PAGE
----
In some cases, dealing with a technology for a couple of days is enough to make you give up on it because you see it won’t get you anywhere, and in other situations, you’ll add a precious and powerful new solution to your ever-growing toolbox and leave it there, waiting for you to need it and make use of it. From a technical point of view, as soon as you dealt with it for a sufficient amount of time, you will have a clear idea what it is capable of doing, even if you don’t immediately master all of its capabilities to their full extent. The tool itself will become familiar. Which is good. So now for the next problem: Technically adopting the tool, which, in some situations, seems more difficult than others. If you earn a living off doing developer training and education and working in customer projects, maybe some of them even being greenfield with you to decide how to (not) do things, you’re likely to have a good time making the most out of your newly gained knowledge. Unfortunately, in reality things hardly are as good as this. Being a real-world consultant you are eventually supposed to deal with legacy systems, with old code bases and business logic locked up into “information silos” unaccessible either to other processes or other software systems. Or, to push this even further, maybe you’re an in-house developer working with a given software system all day, where you know what you see is what you got and you can either improve it, trash it and start all anew or leave it alone and start on your own elsewhere. If you’ve been into it for quite a while, neither of these solutions ain’t really promising, not even “trashing everything”, as Robert C. Martin illustrates in ‘Clean Code: A Handbook of Agile Software Craftsmanship’, talking about the “Grand Redesign in the sky”. So, in the end, it will be all about slowly, and as good as somewhat possible, rebuilding, refactoring the guts out of your system, hopefully this way not breaking everything beyond repair. It is a challenging process, at times, and might involve quite a bunch of temporary and rude solutions to make it even work technically, but in the end, it’s something, and in the end you might get all your existing and all your new tools somehow merged in a meaningful and even working way.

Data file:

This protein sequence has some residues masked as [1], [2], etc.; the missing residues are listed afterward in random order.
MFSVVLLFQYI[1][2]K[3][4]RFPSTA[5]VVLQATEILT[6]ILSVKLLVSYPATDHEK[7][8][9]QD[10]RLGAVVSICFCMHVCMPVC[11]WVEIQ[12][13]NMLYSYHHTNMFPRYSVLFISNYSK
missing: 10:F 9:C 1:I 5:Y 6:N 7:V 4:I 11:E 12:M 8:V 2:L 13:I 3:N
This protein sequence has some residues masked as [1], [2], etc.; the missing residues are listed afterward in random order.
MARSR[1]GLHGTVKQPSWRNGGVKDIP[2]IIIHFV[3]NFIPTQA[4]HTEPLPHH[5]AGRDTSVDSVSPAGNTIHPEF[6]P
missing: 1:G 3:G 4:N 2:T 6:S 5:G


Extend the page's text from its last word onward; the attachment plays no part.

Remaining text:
Which, by then, might leave you end up with the third, and, as it seems to me, the most solid of these problems. Culture, and culture change that comes all along with tools. Yes, I think and firmly believe that the availability of tools does change culture in all areas of software development from requirements engineering to implementation and maintaineance. It might come with some paradigms required to shift, in order to work effectively.